Edmonton to lift state of local emergency Friday

"We feel comfortable that this is a good step," interim city manager Adam Laughlin told councillors Thursday.

Measure has given city manager extraordinary power to impose social restrictions

Council's emergency advisory committee has renewed the state of local emergency every week since it was first declared on Mar. 20. (City of Edmonton)

The City of Edmonton will lift its state of local emergency on Friday.

During city council's weekly emergency advisory committee meeting Thursday, interim city manager Adam Laughlin recommended the city lift the measure that has been in place for 11 weeks. 

The city first declared the state of local emergency on March 20 in response to the province's public health orders to combat COVID-19.

Laughlin said Edmontonians have been adhering to health guidelines at outdoor sports facilities and playgrounds over the past week.

"We feel comfortable that this is a good step," he told council.

City peace officers are still authorized to enforce orders as set by the provincial chief medical officer of health, such as physical distancing.

Laughlin said if people start flouting public health orders, the city can revisit the state of local emergency. 

"We will act quickly to request a reinstatement of that," he said. 

Coun. Andrew Knack stressed that the city and province are still in a pandemic and said he hopes residents will continue to follow public health regulations. 

"Noting that there were still people that lost their lives and that there were still people that got ill, we had relatively better success in our numbers because of our diligence," Knack said. "I just hope that by not renewing this that we don't forget that."

The city is looking at re-opening recreation centres and gyms based on the province's guidance during its Stage 2 relaunch, which could start June 19 or earlier.

Homeless shelters

Lifting the state of local emergency means facilities will eventually return to their original uses, including the Expo Centre and Kinsmen Sports Centre which have been used as shelters for homeless people.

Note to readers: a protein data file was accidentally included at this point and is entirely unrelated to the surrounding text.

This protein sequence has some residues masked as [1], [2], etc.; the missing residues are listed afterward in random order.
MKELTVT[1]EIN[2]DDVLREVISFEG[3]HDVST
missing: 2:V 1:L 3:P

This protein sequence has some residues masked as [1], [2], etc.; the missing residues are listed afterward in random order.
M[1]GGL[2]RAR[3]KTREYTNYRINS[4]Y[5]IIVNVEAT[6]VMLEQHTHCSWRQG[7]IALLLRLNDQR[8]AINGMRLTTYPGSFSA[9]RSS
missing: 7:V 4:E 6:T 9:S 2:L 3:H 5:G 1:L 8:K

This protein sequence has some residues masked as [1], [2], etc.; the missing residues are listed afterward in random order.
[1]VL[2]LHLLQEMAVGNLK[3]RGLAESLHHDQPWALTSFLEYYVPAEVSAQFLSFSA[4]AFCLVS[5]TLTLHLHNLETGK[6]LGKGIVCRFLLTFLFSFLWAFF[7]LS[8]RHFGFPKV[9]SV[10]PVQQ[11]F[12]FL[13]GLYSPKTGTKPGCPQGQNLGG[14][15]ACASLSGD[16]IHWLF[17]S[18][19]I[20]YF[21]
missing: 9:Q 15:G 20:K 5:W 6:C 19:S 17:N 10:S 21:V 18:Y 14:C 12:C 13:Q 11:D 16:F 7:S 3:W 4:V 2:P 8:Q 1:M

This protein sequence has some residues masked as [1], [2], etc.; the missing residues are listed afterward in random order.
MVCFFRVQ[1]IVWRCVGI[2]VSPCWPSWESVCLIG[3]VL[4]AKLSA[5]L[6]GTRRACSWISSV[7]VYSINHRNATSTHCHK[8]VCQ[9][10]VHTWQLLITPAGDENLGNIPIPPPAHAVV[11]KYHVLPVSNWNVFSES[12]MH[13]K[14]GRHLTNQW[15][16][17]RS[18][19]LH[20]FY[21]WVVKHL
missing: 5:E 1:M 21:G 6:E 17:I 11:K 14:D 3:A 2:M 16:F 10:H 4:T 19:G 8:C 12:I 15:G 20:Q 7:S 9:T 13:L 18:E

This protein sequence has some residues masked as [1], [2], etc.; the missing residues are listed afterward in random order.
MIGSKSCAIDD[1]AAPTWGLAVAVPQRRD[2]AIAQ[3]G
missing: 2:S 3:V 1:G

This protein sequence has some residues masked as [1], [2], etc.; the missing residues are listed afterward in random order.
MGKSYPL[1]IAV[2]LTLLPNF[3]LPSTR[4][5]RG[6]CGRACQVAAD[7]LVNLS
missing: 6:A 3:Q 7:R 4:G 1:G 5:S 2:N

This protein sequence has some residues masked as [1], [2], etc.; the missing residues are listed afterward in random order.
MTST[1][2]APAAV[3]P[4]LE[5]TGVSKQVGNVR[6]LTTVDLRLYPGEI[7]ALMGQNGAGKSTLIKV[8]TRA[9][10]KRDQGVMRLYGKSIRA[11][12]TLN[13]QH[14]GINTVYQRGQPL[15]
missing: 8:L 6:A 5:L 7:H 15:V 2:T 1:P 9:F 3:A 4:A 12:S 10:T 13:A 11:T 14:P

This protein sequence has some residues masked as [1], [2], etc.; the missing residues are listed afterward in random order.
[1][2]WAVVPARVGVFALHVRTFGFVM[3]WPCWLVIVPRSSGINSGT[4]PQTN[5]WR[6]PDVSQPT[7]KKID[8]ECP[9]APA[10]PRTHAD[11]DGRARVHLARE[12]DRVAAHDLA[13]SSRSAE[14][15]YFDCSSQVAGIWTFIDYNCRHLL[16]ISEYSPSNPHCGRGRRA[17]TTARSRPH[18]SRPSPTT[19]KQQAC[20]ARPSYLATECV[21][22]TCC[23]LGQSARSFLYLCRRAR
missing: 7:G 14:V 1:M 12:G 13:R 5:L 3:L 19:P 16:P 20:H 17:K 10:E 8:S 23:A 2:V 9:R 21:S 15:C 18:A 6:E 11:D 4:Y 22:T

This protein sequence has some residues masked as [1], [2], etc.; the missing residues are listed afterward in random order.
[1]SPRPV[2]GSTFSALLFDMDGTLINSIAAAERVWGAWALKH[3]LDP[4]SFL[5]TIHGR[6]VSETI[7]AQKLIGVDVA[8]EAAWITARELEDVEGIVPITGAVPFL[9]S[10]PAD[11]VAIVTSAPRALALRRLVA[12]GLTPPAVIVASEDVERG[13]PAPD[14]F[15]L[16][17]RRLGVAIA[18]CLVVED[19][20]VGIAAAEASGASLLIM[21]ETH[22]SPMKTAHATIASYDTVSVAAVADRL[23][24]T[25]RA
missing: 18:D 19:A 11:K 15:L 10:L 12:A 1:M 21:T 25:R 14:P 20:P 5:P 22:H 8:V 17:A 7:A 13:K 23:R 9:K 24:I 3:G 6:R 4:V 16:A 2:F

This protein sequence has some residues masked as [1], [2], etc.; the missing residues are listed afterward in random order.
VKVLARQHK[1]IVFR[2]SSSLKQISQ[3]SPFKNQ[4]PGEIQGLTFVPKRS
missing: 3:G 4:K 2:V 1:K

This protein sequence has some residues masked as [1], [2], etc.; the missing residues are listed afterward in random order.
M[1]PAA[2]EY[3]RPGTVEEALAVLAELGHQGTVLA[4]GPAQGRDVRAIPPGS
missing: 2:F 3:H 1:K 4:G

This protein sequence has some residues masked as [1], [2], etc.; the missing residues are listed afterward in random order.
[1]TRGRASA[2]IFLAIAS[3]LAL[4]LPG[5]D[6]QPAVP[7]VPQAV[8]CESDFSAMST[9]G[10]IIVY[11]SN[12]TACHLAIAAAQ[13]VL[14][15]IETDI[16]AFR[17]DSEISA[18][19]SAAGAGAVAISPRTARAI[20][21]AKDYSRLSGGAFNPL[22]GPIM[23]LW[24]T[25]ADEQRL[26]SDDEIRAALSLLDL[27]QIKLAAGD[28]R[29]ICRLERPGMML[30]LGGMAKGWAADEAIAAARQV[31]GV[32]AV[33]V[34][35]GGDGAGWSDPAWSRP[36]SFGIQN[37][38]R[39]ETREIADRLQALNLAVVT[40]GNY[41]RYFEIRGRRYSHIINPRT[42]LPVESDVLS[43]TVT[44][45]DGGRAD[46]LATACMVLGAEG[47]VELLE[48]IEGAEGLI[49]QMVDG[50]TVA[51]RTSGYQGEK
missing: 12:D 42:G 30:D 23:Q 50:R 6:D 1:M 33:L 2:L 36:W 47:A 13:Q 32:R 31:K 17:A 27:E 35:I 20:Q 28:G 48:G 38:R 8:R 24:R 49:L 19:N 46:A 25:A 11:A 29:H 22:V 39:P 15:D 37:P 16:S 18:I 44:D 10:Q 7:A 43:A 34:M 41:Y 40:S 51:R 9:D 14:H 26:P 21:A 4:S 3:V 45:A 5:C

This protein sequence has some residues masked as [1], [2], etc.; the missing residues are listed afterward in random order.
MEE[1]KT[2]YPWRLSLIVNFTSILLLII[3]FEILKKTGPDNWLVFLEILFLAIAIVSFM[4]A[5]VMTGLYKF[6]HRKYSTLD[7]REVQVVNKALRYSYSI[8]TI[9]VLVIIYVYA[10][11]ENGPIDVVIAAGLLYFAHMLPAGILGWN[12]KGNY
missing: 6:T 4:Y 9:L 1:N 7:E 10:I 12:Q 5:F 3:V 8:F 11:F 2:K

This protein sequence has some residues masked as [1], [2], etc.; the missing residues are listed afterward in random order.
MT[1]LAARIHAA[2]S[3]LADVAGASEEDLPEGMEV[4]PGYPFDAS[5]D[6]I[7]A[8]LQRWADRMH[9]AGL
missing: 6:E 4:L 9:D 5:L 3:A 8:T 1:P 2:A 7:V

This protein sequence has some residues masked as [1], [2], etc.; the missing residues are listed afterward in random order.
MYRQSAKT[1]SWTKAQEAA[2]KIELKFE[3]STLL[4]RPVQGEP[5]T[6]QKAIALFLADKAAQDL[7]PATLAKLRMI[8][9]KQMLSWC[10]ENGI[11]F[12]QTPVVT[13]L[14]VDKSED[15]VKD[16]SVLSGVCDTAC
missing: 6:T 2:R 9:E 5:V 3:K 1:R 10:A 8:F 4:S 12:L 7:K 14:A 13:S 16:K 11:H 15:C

City managers estimate it will take six to eight weeks to transition the homeless population out of these facilities, which they've been able to use since late March. 

Tony Caterina, councillor for Ward 7 in the northeast, said he wants the Expo Centre returned to its convention uses sooner rather than later. 

"A lot of challenges right now and a lot of concerns from constituents about the far-reaching effect that this has had," Caterina said during the meeting. 

He has been raising concerns about social disorder around 118th Avenue and neighbouring streets since the temporary shelters opened. 

"I really need to have a sense of days, weeks, months — that's extremely important for me in being able to relay that message." 

Rob Smyth, manager of citizen services, said existing shelters downtown are too small to meet physical distancing regulations.

"We do want to have a plan in place as opposed to just shuttering the facility," Smyth told Caterina. "We do need to look at possible other venues in our city or what some other options are."

The city is meeting with the provincial government and social service agencies in Edmonton this week to come up with a new plan for the homeless population.


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